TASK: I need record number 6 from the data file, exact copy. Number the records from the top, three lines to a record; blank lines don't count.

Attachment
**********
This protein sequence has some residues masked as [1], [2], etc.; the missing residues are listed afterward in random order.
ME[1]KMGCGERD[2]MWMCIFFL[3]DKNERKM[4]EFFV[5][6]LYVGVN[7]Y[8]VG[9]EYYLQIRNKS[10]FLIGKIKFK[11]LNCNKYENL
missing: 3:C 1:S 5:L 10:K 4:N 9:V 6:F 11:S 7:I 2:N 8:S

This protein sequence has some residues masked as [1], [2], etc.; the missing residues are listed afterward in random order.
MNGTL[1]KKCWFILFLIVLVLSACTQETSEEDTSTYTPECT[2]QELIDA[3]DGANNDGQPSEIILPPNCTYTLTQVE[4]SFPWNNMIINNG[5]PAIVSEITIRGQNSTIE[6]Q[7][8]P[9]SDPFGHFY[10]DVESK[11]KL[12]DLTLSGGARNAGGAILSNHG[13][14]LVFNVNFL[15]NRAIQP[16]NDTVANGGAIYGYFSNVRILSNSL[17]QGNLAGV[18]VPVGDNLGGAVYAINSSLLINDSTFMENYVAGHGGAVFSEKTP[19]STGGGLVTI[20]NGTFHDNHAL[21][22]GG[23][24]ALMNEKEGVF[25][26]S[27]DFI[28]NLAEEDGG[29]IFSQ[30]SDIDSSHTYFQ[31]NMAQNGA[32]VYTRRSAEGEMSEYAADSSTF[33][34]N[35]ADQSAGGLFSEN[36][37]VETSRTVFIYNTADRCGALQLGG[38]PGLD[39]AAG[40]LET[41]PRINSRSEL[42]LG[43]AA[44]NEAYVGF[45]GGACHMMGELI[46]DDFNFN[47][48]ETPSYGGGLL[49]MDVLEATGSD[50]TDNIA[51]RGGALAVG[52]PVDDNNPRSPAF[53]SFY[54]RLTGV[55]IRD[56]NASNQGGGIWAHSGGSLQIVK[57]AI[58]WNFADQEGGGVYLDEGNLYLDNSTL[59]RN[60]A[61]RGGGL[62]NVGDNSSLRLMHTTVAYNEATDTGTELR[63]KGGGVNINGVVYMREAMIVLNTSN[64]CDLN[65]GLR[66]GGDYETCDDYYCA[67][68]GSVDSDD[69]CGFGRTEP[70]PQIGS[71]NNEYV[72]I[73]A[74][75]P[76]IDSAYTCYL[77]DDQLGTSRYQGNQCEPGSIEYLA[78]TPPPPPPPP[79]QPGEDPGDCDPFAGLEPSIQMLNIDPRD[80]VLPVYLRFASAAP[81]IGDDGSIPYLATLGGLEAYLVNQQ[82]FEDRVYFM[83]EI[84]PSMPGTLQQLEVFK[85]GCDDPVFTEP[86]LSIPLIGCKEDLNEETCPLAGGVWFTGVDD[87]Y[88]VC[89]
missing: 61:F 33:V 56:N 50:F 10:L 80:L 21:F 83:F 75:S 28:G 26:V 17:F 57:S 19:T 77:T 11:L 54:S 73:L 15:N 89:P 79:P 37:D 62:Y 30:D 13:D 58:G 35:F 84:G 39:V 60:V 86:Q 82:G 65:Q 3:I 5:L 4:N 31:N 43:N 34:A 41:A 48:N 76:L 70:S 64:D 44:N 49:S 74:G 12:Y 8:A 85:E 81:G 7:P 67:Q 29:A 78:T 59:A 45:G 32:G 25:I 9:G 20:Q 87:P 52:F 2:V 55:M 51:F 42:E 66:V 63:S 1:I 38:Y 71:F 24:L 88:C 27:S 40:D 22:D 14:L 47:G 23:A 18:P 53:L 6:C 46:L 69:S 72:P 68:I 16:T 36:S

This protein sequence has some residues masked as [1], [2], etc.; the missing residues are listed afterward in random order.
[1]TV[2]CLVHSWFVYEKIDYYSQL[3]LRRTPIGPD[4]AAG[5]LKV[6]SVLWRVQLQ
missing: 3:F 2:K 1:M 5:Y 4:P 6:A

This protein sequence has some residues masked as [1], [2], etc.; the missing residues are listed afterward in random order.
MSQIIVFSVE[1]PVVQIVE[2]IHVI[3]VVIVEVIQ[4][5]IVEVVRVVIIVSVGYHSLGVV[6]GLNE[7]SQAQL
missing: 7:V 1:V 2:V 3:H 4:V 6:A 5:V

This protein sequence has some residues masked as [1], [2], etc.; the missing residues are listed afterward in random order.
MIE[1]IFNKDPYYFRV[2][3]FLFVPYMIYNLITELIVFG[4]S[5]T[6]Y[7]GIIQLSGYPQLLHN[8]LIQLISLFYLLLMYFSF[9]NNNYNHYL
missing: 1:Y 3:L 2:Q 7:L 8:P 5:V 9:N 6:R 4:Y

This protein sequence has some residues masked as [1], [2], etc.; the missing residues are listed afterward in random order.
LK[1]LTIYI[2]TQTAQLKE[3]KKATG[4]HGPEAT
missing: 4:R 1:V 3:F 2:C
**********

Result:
This protein sequence has some residues masked as [1], [2], etc.; the missing residues are listed afterward in random order.
LK[1]LTIYI[2]TQTAQLKE[3]KKATG[4]HGPEAT
missing: 4:R 1:V 3:F 2:C